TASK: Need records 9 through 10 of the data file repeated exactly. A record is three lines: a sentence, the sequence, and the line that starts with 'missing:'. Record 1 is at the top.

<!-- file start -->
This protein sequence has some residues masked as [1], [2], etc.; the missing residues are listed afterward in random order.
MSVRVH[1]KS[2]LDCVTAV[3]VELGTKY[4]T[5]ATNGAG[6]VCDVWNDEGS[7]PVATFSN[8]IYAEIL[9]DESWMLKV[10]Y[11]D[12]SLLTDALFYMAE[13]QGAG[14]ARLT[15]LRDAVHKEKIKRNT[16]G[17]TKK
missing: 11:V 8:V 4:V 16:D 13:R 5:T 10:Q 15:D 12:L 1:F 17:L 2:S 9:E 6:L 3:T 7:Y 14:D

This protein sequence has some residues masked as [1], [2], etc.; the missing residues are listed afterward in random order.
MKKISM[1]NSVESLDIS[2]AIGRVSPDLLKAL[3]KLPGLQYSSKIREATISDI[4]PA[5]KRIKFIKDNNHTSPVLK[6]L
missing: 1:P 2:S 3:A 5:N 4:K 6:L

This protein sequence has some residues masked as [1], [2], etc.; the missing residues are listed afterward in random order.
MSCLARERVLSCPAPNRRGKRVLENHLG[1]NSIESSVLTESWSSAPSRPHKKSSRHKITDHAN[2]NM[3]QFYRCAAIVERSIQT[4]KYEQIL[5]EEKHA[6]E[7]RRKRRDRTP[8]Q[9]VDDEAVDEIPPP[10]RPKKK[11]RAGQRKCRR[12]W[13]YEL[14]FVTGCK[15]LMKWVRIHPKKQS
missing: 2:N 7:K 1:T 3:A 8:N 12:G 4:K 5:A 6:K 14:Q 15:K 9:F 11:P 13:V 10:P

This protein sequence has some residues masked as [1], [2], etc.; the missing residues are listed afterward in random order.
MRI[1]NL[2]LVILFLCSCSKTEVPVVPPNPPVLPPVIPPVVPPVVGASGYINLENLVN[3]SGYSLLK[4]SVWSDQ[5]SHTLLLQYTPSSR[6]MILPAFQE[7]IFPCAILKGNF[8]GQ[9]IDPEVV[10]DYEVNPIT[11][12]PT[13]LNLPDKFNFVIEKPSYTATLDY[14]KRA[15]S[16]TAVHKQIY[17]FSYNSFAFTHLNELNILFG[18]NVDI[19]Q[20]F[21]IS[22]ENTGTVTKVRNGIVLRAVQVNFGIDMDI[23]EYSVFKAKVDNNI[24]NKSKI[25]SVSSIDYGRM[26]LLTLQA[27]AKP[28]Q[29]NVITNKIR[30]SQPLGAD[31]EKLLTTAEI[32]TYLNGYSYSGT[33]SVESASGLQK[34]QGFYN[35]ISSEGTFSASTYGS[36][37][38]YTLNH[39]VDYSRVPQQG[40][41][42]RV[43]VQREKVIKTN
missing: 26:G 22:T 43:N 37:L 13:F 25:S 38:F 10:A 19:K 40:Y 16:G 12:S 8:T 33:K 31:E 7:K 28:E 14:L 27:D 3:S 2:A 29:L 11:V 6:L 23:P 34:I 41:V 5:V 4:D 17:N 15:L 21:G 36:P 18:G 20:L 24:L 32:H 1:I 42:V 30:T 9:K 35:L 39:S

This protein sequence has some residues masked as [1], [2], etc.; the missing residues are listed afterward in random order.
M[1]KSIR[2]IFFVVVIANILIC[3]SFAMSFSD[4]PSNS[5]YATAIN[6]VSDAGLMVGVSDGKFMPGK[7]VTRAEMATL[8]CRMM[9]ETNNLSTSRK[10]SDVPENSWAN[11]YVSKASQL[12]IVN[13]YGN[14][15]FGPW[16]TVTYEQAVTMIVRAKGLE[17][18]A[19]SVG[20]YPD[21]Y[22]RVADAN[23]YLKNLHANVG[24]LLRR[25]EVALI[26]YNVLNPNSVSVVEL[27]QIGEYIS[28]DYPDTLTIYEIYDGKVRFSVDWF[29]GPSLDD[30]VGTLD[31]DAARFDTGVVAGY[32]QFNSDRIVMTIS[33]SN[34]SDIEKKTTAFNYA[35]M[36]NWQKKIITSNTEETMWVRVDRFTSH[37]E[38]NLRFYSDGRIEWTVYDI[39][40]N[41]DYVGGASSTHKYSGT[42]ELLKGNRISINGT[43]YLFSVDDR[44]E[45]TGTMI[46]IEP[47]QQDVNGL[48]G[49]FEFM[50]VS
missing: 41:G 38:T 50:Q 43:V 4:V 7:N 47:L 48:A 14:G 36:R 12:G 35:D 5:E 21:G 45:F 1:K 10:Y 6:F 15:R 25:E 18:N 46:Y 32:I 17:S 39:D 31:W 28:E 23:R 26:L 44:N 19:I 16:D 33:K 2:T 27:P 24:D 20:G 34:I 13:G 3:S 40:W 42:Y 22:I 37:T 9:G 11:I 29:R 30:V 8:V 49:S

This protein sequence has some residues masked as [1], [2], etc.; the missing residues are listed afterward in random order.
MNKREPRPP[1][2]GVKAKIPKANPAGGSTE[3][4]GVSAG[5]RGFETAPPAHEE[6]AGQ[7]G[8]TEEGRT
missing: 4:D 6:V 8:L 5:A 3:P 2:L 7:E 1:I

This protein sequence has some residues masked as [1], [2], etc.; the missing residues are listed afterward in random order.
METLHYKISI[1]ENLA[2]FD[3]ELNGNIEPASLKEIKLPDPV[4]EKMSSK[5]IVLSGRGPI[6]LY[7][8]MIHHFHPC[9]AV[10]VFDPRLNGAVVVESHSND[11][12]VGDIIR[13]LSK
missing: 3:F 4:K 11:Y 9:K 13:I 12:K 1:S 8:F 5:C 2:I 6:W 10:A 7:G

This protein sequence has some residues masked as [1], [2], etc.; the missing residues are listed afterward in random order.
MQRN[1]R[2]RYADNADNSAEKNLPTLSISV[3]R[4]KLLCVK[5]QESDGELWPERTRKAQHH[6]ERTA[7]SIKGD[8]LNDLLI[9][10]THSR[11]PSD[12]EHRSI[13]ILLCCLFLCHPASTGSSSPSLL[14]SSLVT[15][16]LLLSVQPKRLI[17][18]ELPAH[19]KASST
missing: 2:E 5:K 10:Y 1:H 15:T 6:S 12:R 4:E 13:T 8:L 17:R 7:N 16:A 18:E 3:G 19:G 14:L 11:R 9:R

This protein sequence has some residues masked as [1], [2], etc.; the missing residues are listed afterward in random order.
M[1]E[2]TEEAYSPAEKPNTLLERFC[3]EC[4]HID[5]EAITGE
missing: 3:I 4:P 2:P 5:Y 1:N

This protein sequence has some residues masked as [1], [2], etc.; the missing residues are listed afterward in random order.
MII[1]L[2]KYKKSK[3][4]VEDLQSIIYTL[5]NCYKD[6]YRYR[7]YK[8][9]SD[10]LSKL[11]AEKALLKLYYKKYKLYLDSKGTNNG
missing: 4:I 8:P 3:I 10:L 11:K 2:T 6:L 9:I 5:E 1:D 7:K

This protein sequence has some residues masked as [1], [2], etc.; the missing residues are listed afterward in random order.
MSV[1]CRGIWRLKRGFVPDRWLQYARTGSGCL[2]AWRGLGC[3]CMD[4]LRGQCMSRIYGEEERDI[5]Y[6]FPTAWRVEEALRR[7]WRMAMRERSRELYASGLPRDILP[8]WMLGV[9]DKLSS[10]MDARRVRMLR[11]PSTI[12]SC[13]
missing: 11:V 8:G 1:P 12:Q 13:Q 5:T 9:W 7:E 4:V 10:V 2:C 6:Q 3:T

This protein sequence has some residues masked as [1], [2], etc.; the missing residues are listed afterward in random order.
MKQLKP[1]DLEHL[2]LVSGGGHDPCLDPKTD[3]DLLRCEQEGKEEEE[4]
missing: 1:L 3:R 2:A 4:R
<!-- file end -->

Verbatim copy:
This protein sequence has some residues masked as [1], [2], etc.; the missing residues are listed afterward in random order.
M[1]E[2]TEEAYSPAEKPNTLLERFC[3]EC[4]HID[5]EAITGE
missing: 3:I 4:P 2:P 5:Y 1:N

This protein sequence has some residues masked as [1], [2], etc.; the missing residues are listed afterward in random order.
MII[1]L[2]KYKKSK[3][4]VEDLQSIIYTL[5]NCYKD[6]YRYR[7]YK[8][9]SD[10]LSKL[11]AEKALLKLYYKKYKLYLDSKGTNNG
missing: 4:I 8:P 3:I 10:L 11:K 2:T 6:L 9:I 5:E 1:D 7:K